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Kingdom of The Planet of the Apes

"Kingdom of the Planet of the Apes"

K G Kline

"The ape who would be king"

Every studio executive at Disney should be made to watch "Kingdom of the Planet of the Apes". This is how you reboot a franchise. "Kingdom" gets it right. Over the last decade we've been bombarded with reboots that were little more than fan worship - Movies that glorify the old characters and props while afraid to add anything new or daring, or even change one single plot point. I'm talking about franchises like "Star Wars," "Ghostbusters," and the recent "Indiana Jones" film, Even the Marvel Cinematic Universe is showing signs of falling in love with itself too much to allow the growth it so desperately needs. Not so with "Planet of the Apes."

Here's what "Apes" gets right:

Set about 300 years after that last film, "Kingdom '' finds intelligent apes now in control of a beautiful, lush landscape growing out of the ruins of long-dead Human cities. A man-made virus has stripped Humans of their intelligence and passed it on to apes. The apes live in small communities, their science still in the bronze age. Ceasar, the hero of the previous films, is a long-dead memory, worshipped by some, misunderstood, and exploited by others. A modern version of "Zardoz,” and perhaps something more.

By taking the film 300 years into the future the filmmakers were able to strip away the trappings of the previous films. Amazingly, they avoided the trap of turning every original character and plot device into a cult icon. Nothing from the old "Planet of the Apes" films is saved or sacred except the iconic moment when an ape picks up a Human doll and hears it say "Mama.”

Our new hero is Noa, a cocky teen chimpanzee from a peaceful clan that employs Golden Eagles to catch fish for them. From a sociological point of view the clan is clever and interesting. The way it mirrors the many peaceful Native American tribes that perished under colonialism is worthy of discussion, as is the way it becomes subjugated and enslaved by a violent and marauding tribe of Gorillas. We saw nothing in the previous "Apes" films to suggest this was the direction the franchise was heading, making the film refreshing compared to other reboots that have kept to a slow and steady course.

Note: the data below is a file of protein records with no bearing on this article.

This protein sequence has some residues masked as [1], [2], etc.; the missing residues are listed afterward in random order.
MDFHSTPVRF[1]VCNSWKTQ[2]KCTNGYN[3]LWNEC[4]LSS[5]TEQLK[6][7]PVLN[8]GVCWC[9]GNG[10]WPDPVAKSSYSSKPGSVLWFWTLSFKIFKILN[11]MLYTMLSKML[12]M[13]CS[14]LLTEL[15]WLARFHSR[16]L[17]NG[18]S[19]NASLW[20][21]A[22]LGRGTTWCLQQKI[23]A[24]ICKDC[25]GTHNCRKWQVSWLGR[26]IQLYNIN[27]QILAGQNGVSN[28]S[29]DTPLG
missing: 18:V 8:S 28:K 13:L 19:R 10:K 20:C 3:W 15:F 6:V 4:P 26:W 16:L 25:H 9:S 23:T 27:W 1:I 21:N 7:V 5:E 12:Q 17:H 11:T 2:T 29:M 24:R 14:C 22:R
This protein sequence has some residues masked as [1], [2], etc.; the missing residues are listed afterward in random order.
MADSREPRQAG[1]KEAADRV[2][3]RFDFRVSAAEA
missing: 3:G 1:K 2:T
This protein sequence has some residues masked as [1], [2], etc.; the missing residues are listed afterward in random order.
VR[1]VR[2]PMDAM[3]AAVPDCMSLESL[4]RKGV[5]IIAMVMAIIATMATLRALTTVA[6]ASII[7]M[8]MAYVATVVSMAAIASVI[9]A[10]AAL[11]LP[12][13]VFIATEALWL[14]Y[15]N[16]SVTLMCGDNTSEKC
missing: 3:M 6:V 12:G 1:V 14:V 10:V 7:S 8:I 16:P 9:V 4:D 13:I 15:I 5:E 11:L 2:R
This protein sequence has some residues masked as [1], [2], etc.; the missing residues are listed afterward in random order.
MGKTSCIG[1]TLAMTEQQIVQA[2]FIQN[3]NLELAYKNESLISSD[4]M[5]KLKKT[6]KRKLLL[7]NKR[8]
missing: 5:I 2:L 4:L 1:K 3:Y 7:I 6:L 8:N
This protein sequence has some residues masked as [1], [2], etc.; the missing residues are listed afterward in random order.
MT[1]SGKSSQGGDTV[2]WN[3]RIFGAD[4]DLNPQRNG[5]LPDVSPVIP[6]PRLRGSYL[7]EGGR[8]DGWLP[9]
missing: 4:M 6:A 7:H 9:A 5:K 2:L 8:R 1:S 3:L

Tracking his family into slavery, Noa begins an odyssey reminiscent of a Kurasawa film. First to arrive is an older Orangutan cleric who still worships Caesar, and the old ways. In another film he might have been the old samurai or gunslinger who gives the young fighter a code to live by. Next comes a mysterious Human woman named Nova (a nod to the original films). Nova appears smarter than the animal-like Humans now populating the Earth, but still Noah looks down upon her as being little more than an animal. Like the witches of "Macbeth," there are lessons to be learned from this mistake.

When Noah finally catches up with his enslaved family, we learn they have been captured to help a Gorilla king (using the stolen name of Caesar) to open a huge set of metal doors, behind which lie Humanity's most powerful secrets. At this point the film is following "Jungle Book," with its ape king trying to convince Mowgli to surrender the secrets of "man's red fire,” but that's not a criticism. That was Kipling, and it's still a clever idea.

I'm not going to go much further, because at this point the film takes an abrupt 90 degree turn as a character finally speaks out, and an old danger is rediscovered.

In short, "Kingdom of the Planet of the Apes" dares to do what no other sequel or reboot has done recently (including "Avatar"). It takes its story in a fresh, new direction, while stripping away the old trappings and leaving them as a distant memory instead of an icon on the altar of fandom.

It's not a perfect film. I wish Nova's character was better developed and less two-dimensional (she represents a lot). There's also something seen by Noa and Nova through a telescope that seems very important near the end, but sadly remains unseen (probably because the studio hasn't decided what it is yet). Clearly "Kingdom" is a chapter in a much larger story.

Disney, take note! "Kingdom" shows it's time to drop the X-Wings, TIE Fighters, and Stormtroopers and build a bigger sandbox. There's room for growth, for new ideas and directions, if only studios will open their eyes to films like "Kingdom."